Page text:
Do not be afraid.

Homily 573 – 29 APE
Holy Transfiguration Orthodox Church, Ames, Iowa
December 24, 2023
Epistle – (328) Hebrews 11:9-10, 17-23, 32-40
Gospel – (1) Matthew 1:1-25

In the Name of the Father, and of the Son, and of the Holy Spirit, One God.

Family – our roots – are important.  Seems obvious, but sometimes in our urgency for independence, we forget this.  Family grounds us.  Family gives us stability.

Family connects us to the past.  Family helps us define who we are – providing context to our lives.  We can’t know what makes us unique until we first know how we are the same.

Family isn’t something that we choose – at least not most of us.  Many of you know that I have twin sisters who are adopted.  One might say that they got to choose their family – which isn’t really true because they came to us when they were 8 months old.  Even those adopted later may have a choice, but they still cannot choose their lineage.  They cannot choose their DNA.

What this Sunday, the Sunday before the birth of Christ tells us, first and foremost, is that Jesus is like us in every respect.  He also had a lineage.  He had a family.

One major difference is obvious to us now – He was the Son of God.  His Father was THE Father.  That is still something that as humans who are in God’s image, but not God’s nature, struggle with.  We want to understand how Christ is unique.

That isn’t necessarily how the Church would have us look at this, though.  What the Church offers us is how Christ is the same.

In that, as we go further back in time, we find that we are all from the same lineage.  We are all sons and daughters of the Creator.  We are all brothers and sisters.  Christ is our brother, as well as our Lord.

Unlike Christ, however, we sometime – occasionally – reject our creator in favor of doing our own thing.  We, unlike Christ, are selfish, wanting what we want and unconcerned about our family of God.

We sacrifice the role we are needed to play in the family for the role that we want to play in the family.  We want to be prominent – above the others – but refuse to serve them.

And, in our most intimate moments of self-reflection, we understand that our actions, our selfishness, is shameful.  That our selfishness is not God’s will nor desire for us, His Children.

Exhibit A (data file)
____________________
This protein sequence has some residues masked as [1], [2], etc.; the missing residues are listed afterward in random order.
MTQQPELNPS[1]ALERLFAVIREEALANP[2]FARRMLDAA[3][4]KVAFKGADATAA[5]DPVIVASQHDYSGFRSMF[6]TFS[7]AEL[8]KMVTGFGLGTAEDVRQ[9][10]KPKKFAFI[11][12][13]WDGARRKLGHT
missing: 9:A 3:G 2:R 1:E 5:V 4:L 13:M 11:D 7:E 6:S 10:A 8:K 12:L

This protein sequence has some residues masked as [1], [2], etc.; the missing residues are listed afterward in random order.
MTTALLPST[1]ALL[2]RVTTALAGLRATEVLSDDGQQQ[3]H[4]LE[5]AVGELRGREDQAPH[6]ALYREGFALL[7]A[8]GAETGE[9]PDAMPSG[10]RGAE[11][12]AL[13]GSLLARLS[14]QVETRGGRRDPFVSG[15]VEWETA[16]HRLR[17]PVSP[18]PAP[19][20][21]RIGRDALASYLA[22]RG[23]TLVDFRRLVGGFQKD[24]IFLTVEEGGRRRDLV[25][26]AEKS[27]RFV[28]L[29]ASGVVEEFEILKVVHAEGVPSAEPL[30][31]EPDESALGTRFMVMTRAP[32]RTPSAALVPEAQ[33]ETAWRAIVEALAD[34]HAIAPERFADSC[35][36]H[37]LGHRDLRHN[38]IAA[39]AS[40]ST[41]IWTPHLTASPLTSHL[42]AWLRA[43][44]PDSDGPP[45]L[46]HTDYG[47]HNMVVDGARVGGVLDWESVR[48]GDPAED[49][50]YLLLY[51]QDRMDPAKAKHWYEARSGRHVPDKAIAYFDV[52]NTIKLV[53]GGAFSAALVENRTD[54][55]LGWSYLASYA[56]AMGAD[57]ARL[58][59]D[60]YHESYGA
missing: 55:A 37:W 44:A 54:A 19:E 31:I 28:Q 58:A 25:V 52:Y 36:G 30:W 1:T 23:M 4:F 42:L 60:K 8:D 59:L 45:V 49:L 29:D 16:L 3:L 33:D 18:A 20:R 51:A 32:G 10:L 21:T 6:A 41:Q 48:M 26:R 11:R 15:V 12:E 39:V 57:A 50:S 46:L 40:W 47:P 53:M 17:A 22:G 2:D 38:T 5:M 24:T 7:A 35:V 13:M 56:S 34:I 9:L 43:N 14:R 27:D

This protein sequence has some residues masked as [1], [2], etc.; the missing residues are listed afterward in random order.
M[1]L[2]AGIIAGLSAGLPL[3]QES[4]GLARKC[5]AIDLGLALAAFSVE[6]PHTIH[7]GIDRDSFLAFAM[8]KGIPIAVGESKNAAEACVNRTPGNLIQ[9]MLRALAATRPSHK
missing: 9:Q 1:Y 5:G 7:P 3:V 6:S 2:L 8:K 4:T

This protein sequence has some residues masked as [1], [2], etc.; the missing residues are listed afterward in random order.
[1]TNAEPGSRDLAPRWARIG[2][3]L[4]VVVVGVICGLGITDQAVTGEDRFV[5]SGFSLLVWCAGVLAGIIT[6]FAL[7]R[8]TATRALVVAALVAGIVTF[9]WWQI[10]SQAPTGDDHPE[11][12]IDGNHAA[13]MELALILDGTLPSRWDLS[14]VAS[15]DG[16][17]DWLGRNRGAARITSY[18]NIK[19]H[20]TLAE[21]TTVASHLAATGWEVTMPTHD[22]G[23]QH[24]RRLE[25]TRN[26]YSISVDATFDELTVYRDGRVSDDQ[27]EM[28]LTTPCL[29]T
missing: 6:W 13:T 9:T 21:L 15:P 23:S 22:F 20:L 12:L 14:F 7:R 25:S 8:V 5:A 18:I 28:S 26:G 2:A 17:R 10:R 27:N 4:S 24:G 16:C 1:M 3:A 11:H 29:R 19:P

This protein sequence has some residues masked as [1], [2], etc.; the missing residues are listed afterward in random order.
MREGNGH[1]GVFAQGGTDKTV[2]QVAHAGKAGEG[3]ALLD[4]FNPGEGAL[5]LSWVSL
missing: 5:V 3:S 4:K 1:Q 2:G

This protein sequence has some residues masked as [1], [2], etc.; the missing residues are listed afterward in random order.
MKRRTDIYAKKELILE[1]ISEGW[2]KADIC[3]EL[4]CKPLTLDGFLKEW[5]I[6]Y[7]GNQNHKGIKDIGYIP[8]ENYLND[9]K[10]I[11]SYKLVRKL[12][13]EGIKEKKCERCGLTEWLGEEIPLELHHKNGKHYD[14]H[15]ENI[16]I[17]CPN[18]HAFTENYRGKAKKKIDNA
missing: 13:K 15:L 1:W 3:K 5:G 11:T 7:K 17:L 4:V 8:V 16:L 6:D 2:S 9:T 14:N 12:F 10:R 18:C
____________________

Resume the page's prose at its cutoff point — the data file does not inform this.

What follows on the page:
We can look back in our family histories and find those who were selfish, and those who served.  Sometimes it is the same person, even, because no one except the saints are pure in motivation.

Looking back in my own family tree, I find on my father’s side a line of hard working, hard living Scots-Irish for generations.  Same on my mother’s side, except they were German.

My German great-great grandfather immigrated to the US just before the turn of the 20th century, for likely less than honorable reasons.  He had a wife and family in Germany – and we don’t know the full story, but he left them in Germany and came to the US, because Germany wouldn’t allow divorce at that time.  He arrived in the US with a woman who became his wife.  He had another family.

Again, we shouldn’t be too hard on our ancestors, since we likely don’t know everything about the situations.  But it would definitely be a challenge to think of how this action served his former family in Germany.

His son, my great-grandfather, served in World War I, and fought against his own half-brothers and sisters, presumably.

Now, that’s my story.  Not good, nor bad, just facts.  I can learn from it.

St. Paul tells us we can learn from our Old Testament ancestors also.  He lists the names, and doesn’t necessarily detail the stories of each of them, recognizing he can’t replicate the entire history of the nation of Israel in one letter.

He does give us enough to ensure we can go back on our own and uncover the accounts of these people, these prophets and kings.  And what we find will give us more information about who they are, and in turn, who we are.

Because brothers and sisters, the genealogy of Christ is also our genealogy.  We can look at what God asked of them, and if they did it or not, and what the consequences were both for them and for the nations.

We can apply those lessons to our lives, and make our decisions accordingly – will we go off on our own, or will we be faithful, serving others and not ourselves, showing love, accepting our own torture of the world in which we live, to achieve a better outcome – our resurrection?

Both the Birthgiver of God and her betrothed husband Joseph accepted what God placed in their path.  God didn’t tell them beforehand – this wasn’t something they had to seek out.  They simply accepted the circumstance and understood, to an extent, that this was indeed God’s will.

They still, both of them, could have opted out.  Like the rich young ruler they could have walked away.  In fact, this was Joseph’s plan – to put Mary away, quietly, not to cause her shame.  But the angel visited him, offering Joseph a simple message:

Do not be afraid.

We do well to follow this life lesson.  If God is involved, and He is involved in every circumstance, we should not be afraid.  Every situation works for our salvation we are told.  Every circumstance is used of God.

Do not be afraid.

Even if you don’t understand what is happening, accept it, thank God for it, and offer love to the world.  Do your best to love God and love everyone and everything God created.

Do not be afraid.

In the Name of the Father, and of the Son, and of the Holy Spirit, One God.